The famous British retort that “pigs might fly” to any suggestion that seems ridiculous has been proved by British aviator Claude Moore-Brabazon (later First Lord Brabazon of Tara).
The first historically recorded flight of a pig took place on at Leysdown in Kent (Great Britain) on November 4th, 1909. With this flight, the aristocratic British aviator made porcine aviation a reality. He fixed a wicker basket to a wing strut of his Voisin biplane and carefully strapped a pig into it. The basket had a hand written sign “I am the first pig to fly”. Then he took bemused pig for a flight of about 3.7 miles from Shellbeach, the Short Brothers airfield at Leysdown on the Isle of Sheppey.
Brabazon was a sportsman of remarkable accomplishments, a scion of the British nobility whose family wealth enabled him to learn to fly and to posses his own gliders and airplanes. He has been attracted to aviation since his childhood. Brabazon learnt to fly in France at Issy-Les-Moulineaux near Paris. One of his early flights has been pictured for the first issue of Flight magazine, dated January 2, 1909.
He was the first Briton to fly in Britain. In April 1909, he took off from Shellbeach on the Isle of Sheppey in his Voisin-Farman aircraft to fly some 500 yards (450 m). On October 30, Brabazon won the £1.000 prize offered by the Daily Mail for the first closed circuit of a mile in a British airplane. For this venture he purchased a Short Brothers N02 airplane fitted with a 60-horse-power Green aero engine.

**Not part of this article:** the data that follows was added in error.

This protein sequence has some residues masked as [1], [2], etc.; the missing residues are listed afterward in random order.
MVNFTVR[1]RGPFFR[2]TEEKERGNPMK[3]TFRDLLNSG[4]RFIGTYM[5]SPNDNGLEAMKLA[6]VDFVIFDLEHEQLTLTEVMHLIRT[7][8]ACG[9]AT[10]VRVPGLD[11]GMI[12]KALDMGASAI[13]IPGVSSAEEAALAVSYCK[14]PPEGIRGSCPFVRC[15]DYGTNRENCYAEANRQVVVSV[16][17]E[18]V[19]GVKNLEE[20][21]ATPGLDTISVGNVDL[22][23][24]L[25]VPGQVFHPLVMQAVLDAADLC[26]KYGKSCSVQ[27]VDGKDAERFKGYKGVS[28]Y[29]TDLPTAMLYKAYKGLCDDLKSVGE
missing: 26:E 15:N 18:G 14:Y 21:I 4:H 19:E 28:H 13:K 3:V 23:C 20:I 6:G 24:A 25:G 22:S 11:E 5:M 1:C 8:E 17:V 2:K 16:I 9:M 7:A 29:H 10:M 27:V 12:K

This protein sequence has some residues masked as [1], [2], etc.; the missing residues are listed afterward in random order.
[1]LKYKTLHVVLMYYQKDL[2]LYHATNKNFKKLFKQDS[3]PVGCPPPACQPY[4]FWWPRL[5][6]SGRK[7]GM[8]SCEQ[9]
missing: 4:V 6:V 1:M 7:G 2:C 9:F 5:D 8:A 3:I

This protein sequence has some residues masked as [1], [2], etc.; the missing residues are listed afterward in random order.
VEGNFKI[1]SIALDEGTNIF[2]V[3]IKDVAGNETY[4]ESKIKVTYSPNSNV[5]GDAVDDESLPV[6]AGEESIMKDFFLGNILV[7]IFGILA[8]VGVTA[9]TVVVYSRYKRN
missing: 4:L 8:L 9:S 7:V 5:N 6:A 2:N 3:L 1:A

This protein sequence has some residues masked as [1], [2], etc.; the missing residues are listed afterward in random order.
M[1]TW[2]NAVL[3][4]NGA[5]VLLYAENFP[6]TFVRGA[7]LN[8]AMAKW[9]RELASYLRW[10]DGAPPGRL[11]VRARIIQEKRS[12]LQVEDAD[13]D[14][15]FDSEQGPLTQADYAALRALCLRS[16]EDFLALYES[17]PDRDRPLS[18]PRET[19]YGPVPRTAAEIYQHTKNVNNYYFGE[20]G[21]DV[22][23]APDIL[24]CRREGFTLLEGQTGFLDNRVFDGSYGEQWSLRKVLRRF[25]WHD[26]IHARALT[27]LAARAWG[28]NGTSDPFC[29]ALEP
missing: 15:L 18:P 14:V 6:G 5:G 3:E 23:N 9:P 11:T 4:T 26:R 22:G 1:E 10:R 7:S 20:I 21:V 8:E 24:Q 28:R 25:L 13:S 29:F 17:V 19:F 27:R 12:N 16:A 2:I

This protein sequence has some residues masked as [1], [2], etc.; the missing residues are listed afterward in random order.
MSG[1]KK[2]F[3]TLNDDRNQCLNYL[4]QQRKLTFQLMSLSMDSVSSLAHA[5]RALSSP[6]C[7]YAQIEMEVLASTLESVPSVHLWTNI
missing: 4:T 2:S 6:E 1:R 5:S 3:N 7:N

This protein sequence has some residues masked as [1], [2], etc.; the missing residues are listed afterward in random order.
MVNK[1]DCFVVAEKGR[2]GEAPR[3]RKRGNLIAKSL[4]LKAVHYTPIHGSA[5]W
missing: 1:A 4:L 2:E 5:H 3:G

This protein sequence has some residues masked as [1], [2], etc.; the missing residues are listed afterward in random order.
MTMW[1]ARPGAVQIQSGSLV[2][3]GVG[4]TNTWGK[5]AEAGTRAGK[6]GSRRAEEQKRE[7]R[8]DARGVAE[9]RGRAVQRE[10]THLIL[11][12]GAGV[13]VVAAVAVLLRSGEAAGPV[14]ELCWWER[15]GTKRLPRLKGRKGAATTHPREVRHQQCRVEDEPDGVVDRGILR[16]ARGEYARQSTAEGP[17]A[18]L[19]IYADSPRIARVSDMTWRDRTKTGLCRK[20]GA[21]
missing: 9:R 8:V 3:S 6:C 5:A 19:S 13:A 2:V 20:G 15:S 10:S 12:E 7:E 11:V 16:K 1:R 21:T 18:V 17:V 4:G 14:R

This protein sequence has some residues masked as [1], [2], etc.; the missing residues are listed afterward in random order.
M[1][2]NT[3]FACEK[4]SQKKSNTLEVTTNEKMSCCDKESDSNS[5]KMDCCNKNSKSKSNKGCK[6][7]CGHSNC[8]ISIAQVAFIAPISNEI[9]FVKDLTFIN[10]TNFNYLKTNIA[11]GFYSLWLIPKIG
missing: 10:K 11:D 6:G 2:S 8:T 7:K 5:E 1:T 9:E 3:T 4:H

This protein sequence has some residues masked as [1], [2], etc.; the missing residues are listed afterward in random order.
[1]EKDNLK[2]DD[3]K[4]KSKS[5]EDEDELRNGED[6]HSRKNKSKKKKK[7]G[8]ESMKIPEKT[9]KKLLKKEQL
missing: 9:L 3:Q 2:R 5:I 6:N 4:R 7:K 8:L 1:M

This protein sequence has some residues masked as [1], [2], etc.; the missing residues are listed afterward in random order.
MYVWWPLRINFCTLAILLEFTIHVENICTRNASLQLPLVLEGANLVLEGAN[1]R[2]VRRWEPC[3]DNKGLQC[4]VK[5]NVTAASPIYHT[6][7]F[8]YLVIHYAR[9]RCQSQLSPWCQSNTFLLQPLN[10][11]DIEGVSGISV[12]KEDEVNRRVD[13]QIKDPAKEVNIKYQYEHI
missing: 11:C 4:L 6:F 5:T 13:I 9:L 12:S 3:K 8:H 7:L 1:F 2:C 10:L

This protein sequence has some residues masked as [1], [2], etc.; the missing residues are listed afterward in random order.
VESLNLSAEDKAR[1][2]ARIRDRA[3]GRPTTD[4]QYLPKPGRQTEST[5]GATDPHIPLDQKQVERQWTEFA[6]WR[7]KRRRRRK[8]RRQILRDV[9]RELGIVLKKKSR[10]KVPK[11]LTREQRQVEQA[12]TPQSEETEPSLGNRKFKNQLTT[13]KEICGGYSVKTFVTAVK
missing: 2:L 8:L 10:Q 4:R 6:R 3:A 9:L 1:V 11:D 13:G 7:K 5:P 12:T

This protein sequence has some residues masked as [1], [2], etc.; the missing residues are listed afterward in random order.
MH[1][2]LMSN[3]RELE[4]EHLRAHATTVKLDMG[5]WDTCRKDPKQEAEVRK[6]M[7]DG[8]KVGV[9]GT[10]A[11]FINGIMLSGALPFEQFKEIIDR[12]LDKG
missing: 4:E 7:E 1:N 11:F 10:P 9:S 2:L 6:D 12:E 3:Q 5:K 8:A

Brabazon was a prominent member of Britain’s Aero Club and the owner of the first pilot’s licence issued in the United Kingdom by Royal Aero Club on March 8, 1909.
In the First World War, Lord Brabazon had a leading roll in the development of aerial photography.
Claude Moore-Brabazon was the Minister of Transport, and later the Minister of Aircraft Production under Winston Churchill. He also lead the company with the Wright Brothers and Charles Rolls (of Rolls Royce fame).
After the Second World War, Lord Brabazon was hired to plan the post-war civil aviation in Britain. He was a chairman of British Cabinet committee which supervised the project of a passenger aircraft prototype – Bristol 167 Brabazon. That was the largest airplane ever built in Britain. The Bristol Brabazon was designed as a transatlantic airliner able to carry 100 passengers. It performed poorly and was killed of by the dawning of the jet age and more efficient designs developed at that time.
Afterward Brabazon retired and went into private life, he continued to distinguish himself as a racer of Belgian cars and a passionate golfer.
Lord Brabazon of Tara died in 1964.